The film does an outstanding job of portraying the human suffering caused by the genocide. Using photos from the time (some are quite graphic, be forewarned), plus written accounts (including from American diplomatic officials throughout the territory where the genocide occurred), it convincingly portrays the cruelty and barbarity perpetrated by the Ottoman Turks against the civilian population. Clearly, something horrible was perpetrated by the Ottoman government against approximately 1,000,000 ethnic Armenians, subjects of that Ottoman government.

It suffers slightly in trying to explain "why" it happened, and in convincing the viewer that the slaughter meets the modern-day definition of "genocide." ([...])

I say it fails because it does not attempt to address any of modern-day Turkey's rebuttals to the accusations leveled against it by the world community. It does not address in any detail supposed collaboration by Armenians with Russian forces by the ethnic Armenian population of the Ottoman Empire (note, the Armenians were just a long-persecuted ethnic group member of the Empire -- 100's of thousands were killed by Ottomans in the late 1800's, as well), nor does it address Enver's insane, foolhardy campaign against Russia in the Caucasus earlier.

(Editorial comment: even IF a few Armenian guerillas were helping the Russians, does it give the Ottomans the right: 1.) to murder 1,000,000 civilians 2.
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43 of 57 people found the following review helpful By George Taylor on December 19, 2006
This is a great movie that everyone should watch. Don't believe the Turkish reviews complaining about the movie. I am sure they haven't even seen it. The reason why I liked this movie is because it tries to explain both sides, in a balanced way. This was the first time I heard anyone explain the reason why the Turks were mad -- because they had just faced a major defeat.
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42 of 58 people found the following review helpful By S. Carpenter on February 9, 2007
The one-star reviews are by Turks who might as well be Nazis denying the Jewish Holocaust or Shoah during WWII. Germany was an ally of the Ottoman Empire in WWI, and thousands of German soldiers observed these massacres of disarmed labor battalians of Armenian men, or women, and children and helpless old men walked to their death, or murdered in many horrible ways. See also "Germany and the Secret Genocide" DVD, which illustrates how the truth has disappeared. The one-star reviews are highly offensive. In Germany Jewish Genocide denial is against the law. In Turkey Armenian Genocide denial is the law, and selling this DVD in Turkey would be against Turkish law, article 301. A Turkish-Armenian newspaper editor was murdered in Istanbul in January 2007 who had been prosecuted by the Turkish government for expressing this truth about history. Everyone should see this documentary to help combat evil. "All it takes for evil to win is for good people to do nothing!"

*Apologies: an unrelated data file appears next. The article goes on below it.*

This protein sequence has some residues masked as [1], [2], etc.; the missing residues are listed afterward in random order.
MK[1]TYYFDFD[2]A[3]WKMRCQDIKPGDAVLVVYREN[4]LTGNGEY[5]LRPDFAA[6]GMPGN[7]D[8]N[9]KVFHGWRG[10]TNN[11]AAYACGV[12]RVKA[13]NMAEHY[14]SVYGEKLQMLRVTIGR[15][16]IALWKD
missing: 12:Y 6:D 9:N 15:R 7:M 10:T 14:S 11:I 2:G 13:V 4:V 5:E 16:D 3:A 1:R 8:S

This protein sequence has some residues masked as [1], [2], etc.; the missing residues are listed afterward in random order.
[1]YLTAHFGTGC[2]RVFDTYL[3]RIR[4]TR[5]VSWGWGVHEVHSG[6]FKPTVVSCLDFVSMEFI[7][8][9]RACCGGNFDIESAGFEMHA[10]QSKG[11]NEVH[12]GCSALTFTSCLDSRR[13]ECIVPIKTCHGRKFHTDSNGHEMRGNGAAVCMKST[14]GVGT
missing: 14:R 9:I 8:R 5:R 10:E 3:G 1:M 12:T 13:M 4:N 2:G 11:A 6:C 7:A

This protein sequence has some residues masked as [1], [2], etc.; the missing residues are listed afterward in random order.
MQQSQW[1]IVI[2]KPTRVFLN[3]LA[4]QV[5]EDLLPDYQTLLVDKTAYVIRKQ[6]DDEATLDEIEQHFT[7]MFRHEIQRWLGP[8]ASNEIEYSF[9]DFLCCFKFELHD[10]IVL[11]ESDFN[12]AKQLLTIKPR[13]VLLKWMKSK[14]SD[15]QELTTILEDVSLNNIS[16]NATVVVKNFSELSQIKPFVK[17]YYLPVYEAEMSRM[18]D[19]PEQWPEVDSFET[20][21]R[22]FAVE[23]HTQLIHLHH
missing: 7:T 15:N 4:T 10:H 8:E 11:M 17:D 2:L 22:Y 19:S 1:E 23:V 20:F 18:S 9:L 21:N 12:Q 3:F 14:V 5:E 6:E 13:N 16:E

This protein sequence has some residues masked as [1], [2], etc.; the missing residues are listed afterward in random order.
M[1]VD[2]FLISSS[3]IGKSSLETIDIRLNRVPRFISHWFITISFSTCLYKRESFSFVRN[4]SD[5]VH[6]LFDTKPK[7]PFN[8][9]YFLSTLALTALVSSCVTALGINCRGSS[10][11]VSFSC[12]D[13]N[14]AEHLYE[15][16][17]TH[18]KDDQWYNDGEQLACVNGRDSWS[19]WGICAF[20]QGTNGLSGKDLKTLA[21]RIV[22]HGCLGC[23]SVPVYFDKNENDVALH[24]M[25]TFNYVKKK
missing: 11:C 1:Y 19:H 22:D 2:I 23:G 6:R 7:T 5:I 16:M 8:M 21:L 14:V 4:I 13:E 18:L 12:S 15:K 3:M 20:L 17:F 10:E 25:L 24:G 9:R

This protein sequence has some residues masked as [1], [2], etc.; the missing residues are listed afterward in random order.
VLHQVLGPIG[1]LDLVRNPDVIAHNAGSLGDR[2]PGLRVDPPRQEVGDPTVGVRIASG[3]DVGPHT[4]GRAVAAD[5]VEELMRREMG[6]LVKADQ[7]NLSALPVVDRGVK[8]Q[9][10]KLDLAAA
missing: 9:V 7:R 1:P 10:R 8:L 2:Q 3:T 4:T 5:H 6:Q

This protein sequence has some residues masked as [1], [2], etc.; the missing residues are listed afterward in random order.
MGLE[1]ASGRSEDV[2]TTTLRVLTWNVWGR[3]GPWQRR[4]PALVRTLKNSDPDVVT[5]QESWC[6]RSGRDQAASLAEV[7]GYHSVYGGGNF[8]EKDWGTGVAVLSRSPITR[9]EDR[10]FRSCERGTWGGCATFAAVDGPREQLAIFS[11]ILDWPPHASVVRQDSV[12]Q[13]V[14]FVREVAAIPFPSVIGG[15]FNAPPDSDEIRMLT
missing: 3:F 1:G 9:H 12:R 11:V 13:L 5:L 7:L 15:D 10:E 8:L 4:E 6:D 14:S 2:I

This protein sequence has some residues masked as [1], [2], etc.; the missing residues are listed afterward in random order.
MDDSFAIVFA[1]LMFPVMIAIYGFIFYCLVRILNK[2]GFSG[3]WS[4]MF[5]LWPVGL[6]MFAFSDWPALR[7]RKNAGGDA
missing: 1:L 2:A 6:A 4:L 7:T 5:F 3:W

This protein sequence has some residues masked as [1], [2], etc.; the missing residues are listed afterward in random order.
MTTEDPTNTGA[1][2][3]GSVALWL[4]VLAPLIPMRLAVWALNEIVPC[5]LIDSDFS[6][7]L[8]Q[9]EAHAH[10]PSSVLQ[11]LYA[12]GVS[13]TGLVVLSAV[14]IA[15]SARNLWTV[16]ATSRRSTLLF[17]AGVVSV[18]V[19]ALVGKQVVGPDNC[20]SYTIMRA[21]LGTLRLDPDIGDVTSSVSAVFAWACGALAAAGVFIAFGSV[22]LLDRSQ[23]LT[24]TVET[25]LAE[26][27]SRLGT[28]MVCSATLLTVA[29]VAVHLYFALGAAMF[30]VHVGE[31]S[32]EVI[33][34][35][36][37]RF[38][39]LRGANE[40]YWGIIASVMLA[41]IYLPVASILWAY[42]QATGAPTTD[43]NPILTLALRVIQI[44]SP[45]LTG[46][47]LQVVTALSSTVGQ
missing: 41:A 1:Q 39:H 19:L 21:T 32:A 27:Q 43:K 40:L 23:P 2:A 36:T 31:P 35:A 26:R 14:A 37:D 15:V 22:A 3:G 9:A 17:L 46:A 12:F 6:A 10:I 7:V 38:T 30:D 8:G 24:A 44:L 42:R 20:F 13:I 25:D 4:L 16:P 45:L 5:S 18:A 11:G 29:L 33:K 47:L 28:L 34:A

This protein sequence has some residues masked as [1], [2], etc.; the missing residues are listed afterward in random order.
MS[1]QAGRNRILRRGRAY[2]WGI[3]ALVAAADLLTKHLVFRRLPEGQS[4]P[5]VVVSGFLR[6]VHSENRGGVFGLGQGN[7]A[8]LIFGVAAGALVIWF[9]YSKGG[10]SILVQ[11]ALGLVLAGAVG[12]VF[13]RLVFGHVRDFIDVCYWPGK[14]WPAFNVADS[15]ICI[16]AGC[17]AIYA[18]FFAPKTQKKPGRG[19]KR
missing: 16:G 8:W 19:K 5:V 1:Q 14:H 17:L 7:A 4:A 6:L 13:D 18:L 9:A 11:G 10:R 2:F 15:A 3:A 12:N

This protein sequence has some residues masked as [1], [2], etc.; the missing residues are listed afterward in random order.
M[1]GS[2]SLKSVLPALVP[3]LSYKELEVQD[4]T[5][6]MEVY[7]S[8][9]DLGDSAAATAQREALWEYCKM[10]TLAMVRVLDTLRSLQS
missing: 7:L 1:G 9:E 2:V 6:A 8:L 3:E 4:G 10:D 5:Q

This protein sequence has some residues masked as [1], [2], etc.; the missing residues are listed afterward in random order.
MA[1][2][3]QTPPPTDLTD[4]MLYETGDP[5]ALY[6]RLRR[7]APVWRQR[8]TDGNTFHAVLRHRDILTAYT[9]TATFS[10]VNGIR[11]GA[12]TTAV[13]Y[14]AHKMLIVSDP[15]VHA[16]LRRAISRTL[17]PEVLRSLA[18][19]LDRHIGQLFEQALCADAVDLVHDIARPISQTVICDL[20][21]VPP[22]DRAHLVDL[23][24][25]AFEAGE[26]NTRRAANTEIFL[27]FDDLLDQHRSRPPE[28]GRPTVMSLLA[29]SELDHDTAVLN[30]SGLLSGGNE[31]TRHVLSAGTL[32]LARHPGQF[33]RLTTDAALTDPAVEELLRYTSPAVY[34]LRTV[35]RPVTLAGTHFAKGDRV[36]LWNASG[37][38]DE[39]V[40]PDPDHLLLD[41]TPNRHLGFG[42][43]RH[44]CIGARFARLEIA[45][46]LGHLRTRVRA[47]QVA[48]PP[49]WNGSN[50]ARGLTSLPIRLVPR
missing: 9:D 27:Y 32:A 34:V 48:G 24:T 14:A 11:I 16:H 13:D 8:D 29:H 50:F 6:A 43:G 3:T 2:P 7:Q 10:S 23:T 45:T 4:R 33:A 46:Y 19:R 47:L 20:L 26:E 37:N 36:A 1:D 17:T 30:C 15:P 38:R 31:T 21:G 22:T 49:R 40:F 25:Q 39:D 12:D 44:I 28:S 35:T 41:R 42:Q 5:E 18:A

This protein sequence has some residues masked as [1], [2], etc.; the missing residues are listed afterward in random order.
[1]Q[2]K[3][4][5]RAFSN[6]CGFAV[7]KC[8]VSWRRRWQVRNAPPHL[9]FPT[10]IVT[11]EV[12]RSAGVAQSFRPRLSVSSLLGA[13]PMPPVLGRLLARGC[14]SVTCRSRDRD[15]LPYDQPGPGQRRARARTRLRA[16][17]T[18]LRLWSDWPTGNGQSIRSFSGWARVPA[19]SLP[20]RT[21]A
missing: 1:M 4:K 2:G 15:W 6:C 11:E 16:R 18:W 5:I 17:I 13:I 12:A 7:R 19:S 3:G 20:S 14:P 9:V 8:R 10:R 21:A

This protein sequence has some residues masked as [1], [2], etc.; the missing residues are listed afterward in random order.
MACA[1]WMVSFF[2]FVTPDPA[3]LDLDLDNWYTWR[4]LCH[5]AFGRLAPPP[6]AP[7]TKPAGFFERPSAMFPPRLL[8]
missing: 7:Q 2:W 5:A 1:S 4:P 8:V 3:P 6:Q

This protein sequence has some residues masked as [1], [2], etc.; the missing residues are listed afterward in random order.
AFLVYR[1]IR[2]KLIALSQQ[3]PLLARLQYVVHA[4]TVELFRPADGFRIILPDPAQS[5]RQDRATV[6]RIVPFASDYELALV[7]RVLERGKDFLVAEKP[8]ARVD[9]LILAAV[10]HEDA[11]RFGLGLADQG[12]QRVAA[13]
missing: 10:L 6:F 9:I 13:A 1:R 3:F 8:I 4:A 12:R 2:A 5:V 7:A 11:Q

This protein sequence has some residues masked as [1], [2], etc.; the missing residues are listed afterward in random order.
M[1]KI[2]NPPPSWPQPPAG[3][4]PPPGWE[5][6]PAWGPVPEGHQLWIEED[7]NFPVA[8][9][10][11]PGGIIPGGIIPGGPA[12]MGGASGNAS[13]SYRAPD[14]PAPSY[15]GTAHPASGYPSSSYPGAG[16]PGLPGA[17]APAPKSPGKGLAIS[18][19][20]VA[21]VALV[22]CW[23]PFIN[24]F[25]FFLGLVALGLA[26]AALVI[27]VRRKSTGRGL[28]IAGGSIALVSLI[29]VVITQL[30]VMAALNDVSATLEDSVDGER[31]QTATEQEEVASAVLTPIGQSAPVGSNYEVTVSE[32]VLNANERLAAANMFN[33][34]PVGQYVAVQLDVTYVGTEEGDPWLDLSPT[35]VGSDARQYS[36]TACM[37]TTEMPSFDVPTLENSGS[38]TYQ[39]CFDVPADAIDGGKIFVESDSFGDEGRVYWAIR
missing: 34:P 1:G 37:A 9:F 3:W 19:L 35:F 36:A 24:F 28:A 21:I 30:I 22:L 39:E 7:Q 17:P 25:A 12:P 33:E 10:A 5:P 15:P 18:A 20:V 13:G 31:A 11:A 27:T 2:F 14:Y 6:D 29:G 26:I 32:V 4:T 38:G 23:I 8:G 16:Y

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25 of 34 people found the following review helpful By Charles on September 9, 2007
Verified Purchase
Adolf Hitler, in writing about his decision to initiate the Holocaust, said "Who, after all, speaks today of the annihilation of the Armenians?" This documentary assures that Hitler's observation is wrong and that nobody will forget the first genocide of the 20th Century.

Just as there are those who, amazingly, seek to deny the Holocaust, there are even more subtle and vicious voices seeking to deny the Armenian Genocide committed by the Turks during World War I. This systematic murder, forced starvation, rape, and torture of more than a million Armenians introduced into the American language the phrase "starving Armenians," but modern understanding of the origin of that phrase is lacking. This documentary reminds us all of the reality of what was perpetrated by a nation against its own citizens, and it should be required viewing in civics and history classes.
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Very good documentary
People are slowly starting to find out about this horrible crime and need to learn from it, instead of dwell on it.

Even when the Holocaust was reconised as a genocide, genocide still occured throughout the 20th century.
Dec 26, 2010 by Morgana1986 |  See all 2 posts
Not an objective documentary!
How 'bout you use your own thoughts? Why do you think the Armenian militants were 'militant'? Dig a little more. Also study the true nature of Islam and you will discover a method to the Turkish madness. And why the Turks ARE to blame, just like the rest of Islam.
Aug 6, 2007 by P. Elliott |  See all 6 posts